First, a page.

4 Punchline and outlook

We have computed the one–loop corrections to the annihilation cross section of Higgs–portal DM into SM fermions. Our preliminary results stress the need to carefully determine the influence of radiative corrections in the computation of the cross sections in models with Higgs portals. We notice that, particularly for the scalar Higgs portal and certain parameter values, the one–loop contributions can be negative and as large as () of the tree level cross section for admissible DM with masses of about 1 TeV (2 TeV).

The resulting thermally averaged cross sections are functions of the two parameters of the Higgs portal, and , such that for each value of an interval of is still allowed by Planck’s data, according to eq. (5). Since the computed cross section is reduced by a sizable amount for heavy WIMPs, so is . Thus, the predicted relic abundance increases, stressing the tension between Higgs portals and measurements by WMAP, LUX and XENON100, when the one–loop corrections to the DM–nucleon scattering amplitude are additionally included. The detailed report of this analysis shall be presented elsewhere [24].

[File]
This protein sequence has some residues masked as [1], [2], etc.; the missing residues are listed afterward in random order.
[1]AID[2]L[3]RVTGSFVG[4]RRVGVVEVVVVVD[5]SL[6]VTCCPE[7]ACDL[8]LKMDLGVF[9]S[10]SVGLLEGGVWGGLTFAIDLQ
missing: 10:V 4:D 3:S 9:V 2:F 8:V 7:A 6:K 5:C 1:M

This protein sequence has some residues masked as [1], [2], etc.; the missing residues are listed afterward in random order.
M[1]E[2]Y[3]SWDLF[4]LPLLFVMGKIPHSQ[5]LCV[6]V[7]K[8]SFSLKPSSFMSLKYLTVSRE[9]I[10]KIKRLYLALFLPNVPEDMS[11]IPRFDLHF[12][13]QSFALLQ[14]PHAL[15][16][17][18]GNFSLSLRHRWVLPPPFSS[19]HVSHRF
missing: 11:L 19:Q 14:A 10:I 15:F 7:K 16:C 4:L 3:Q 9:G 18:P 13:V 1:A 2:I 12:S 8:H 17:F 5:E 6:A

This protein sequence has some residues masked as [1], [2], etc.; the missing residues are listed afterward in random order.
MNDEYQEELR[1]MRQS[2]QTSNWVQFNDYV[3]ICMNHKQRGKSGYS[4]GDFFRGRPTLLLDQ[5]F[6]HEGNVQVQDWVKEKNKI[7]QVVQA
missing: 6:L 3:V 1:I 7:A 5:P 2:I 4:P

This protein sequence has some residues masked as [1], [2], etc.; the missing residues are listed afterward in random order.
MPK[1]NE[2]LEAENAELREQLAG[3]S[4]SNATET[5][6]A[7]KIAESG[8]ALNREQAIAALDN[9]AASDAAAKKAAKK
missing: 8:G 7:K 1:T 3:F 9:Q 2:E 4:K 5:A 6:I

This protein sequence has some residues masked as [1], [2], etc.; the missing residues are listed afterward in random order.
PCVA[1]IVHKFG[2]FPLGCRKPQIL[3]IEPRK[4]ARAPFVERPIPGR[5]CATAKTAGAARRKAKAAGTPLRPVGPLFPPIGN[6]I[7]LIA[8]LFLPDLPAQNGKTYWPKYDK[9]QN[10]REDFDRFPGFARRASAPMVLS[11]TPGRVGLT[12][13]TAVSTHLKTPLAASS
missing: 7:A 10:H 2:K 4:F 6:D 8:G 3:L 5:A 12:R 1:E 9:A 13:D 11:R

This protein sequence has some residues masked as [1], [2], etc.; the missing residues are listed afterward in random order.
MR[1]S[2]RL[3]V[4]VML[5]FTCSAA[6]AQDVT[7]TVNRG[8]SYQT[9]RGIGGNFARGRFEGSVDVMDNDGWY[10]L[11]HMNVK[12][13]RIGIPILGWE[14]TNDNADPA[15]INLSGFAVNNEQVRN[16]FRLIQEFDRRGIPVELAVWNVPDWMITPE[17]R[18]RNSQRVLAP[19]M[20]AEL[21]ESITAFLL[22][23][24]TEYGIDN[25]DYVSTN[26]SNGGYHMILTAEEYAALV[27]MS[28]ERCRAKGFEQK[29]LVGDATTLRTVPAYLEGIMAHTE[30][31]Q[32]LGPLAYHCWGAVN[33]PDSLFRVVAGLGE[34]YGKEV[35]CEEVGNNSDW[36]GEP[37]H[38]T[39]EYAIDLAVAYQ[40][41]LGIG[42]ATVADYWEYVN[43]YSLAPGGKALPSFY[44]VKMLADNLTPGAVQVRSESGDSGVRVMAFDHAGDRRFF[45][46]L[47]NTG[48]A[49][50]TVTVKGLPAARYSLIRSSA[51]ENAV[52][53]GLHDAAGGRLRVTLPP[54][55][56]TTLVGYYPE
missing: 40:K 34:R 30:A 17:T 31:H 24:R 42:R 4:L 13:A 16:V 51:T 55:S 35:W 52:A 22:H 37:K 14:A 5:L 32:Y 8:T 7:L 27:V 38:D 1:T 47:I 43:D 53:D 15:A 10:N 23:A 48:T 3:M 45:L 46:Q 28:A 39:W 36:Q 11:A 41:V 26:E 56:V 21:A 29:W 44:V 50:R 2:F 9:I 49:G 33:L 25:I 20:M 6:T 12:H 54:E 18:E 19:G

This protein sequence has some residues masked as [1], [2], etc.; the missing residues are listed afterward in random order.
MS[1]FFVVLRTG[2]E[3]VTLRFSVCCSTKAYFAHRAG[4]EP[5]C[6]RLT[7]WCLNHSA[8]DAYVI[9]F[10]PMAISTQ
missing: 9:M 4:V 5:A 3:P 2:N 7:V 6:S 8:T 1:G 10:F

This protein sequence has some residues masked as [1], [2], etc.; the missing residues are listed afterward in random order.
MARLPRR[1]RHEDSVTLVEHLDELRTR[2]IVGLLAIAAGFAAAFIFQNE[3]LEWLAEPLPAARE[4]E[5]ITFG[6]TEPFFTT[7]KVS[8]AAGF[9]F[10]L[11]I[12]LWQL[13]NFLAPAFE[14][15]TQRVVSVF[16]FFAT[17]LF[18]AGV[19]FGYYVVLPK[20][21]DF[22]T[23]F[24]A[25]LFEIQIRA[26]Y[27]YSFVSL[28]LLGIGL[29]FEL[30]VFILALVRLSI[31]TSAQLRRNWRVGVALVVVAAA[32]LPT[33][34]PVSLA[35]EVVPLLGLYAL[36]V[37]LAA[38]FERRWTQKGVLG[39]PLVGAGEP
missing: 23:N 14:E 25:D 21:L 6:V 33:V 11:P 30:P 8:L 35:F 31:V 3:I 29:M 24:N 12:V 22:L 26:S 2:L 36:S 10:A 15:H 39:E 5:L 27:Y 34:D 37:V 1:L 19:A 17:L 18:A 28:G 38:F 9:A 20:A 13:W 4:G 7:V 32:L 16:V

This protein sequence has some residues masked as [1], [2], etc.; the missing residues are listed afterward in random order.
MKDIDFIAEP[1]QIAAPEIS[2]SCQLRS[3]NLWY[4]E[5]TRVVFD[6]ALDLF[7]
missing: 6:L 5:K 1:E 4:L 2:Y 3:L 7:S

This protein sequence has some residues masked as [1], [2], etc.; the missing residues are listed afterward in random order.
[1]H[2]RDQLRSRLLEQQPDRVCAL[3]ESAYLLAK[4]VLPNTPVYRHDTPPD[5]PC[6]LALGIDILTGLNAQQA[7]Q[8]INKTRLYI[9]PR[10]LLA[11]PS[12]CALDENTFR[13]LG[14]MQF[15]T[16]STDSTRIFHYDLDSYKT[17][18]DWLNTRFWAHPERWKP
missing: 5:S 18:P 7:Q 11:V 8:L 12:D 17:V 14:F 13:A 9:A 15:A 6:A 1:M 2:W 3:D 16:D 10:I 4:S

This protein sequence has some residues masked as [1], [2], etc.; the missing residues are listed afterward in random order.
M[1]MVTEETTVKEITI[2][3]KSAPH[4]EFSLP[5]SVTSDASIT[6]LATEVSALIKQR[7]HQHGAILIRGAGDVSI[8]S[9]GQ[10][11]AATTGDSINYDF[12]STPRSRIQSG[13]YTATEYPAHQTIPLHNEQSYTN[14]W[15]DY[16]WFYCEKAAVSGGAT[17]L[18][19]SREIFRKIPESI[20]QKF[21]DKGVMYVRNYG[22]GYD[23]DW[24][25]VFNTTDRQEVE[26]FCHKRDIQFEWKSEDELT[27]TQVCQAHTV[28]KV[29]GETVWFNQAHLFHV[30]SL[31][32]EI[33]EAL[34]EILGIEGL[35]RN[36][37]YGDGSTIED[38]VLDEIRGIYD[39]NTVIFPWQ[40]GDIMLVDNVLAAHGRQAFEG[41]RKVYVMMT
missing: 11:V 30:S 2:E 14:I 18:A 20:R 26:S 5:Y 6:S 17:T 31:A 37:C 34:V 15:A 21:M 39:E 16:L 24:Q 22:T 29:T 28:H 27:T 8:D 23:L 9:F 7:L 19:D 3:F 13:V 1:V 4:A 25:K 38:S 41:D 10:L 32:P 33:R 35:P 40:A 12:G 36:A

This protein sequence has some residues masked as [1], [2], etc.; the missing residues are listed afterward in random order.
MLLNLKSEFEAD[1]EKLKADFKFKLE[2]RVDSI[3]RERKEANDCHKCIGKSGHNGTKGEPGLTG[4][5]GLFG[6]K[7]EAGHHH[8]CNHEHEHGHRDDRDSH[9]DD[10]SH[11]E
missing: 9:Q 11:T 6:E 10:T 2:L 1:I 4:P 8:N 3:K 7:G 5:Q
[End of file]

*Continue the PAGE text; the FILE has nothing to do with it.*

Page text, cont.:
Acknowledgments

We are grateful for useful discussions with T. Hahn and A. Ibarra. This work was partly supported by CONACyT grant 151234. S. R-S. would like to thank the ICTP for the kind hospitality and support received through its Junior Associateship Scheme during the realization of this work.

References